How do you feel about the community here?

Great community, I love it, great people. Columbia is a great city with great people, I love them, that’s why I’m always here.

How has Catholic Charities Refugee and Immigration Services helped during your transition to life in the US?

Everything, to be honest. When I was getting my driver’s license, I called and asked them, “Hey, I want to get my driver’s license, can you all help me?” They were always there to help.

I work with them sometimes during the summer with the Youth Summer Program. They’re really great people. They help the community, they help the youth and teenagers. If they want to go to college, RIS works with them. If they want to learn how to drive, or learn anything about the city, whether it’s parks to go, fun places to go, RIS helps them a lot. 

What was your first job here?

I had a part-time job, but now I’m looking for a full time job because it’s the start of summer. My first part-time job was at a restaurant.

What is your greatest accomplishment?

Finishing high school is my number one accomplishment. The second one is starting college. My third one can be anything, starting a business or maybe writing a book. I don’t know, we’ll see. There’s always room for more accomplishments.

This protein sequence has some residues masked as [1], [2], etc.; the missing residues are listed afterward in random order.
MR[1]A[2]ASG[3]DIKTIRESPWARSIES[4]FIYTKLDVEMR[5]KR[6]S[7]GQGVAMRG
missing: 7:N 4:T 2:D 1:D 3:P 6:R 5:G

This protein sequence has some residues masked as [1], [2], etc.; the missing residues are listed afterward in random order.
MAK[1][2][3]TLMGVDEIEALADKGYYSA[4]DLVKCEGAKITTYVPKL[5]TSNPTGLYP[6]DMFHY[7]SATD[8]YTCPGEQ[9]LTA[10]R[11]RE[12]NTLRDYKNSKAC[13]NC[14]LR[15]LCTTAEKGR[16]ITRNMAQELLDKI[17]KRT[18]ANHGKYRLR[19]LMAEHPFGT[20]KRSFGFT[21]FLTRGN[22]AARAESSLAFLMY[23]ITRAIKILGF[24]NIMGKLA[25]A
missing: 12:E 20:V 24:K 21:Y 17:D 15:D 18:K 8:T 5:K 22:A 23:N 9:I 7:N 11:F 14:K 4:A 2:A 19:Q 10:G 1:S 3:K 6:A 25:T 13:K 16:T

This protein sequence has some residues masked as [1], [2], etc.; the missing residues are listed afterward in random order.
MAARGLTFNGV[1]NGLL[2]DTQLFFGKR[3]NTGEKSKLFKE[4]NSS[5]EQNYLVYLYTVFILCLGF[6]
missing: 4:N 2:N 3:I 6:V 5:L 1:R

What is your dream for the future?

A lot, I can’t even explain. My short term goal is to start my own business; it can be anything or real estate. I like real estate, so I might go into that. 

What is your favorite thing about your home country?

It’s the food. We don’t have Somalian food in Columbia, so sometimes you may miss your culture of food, so that’s something I miss. Back home, we used to eat a lot of anjera in the morning for breakfast, but we don’t have it here often. Here, since we don’t have the materials, we may not make it every morning. My mom sometimes makes it on the weekends though, since we have more time.

Are there any family or cultural traditions you keep?

July 1st is Somalian Independence Day. We do little things and call it a day. We also do Ramadan. 

We don’t have a lot of Somalian people in Columbia, but other cities or countries, they have larger populations. Here in Columbia, my family is the largest Somalian family.  

What does being American mean to you?

American is just a great country where you can have a dream, where you can achieve your goals.

What does being a refugee mean to you?

Being an immigrant or refugee is tough. You may have a lot of challenges, but at the end of the day, you stand up or you complain about it.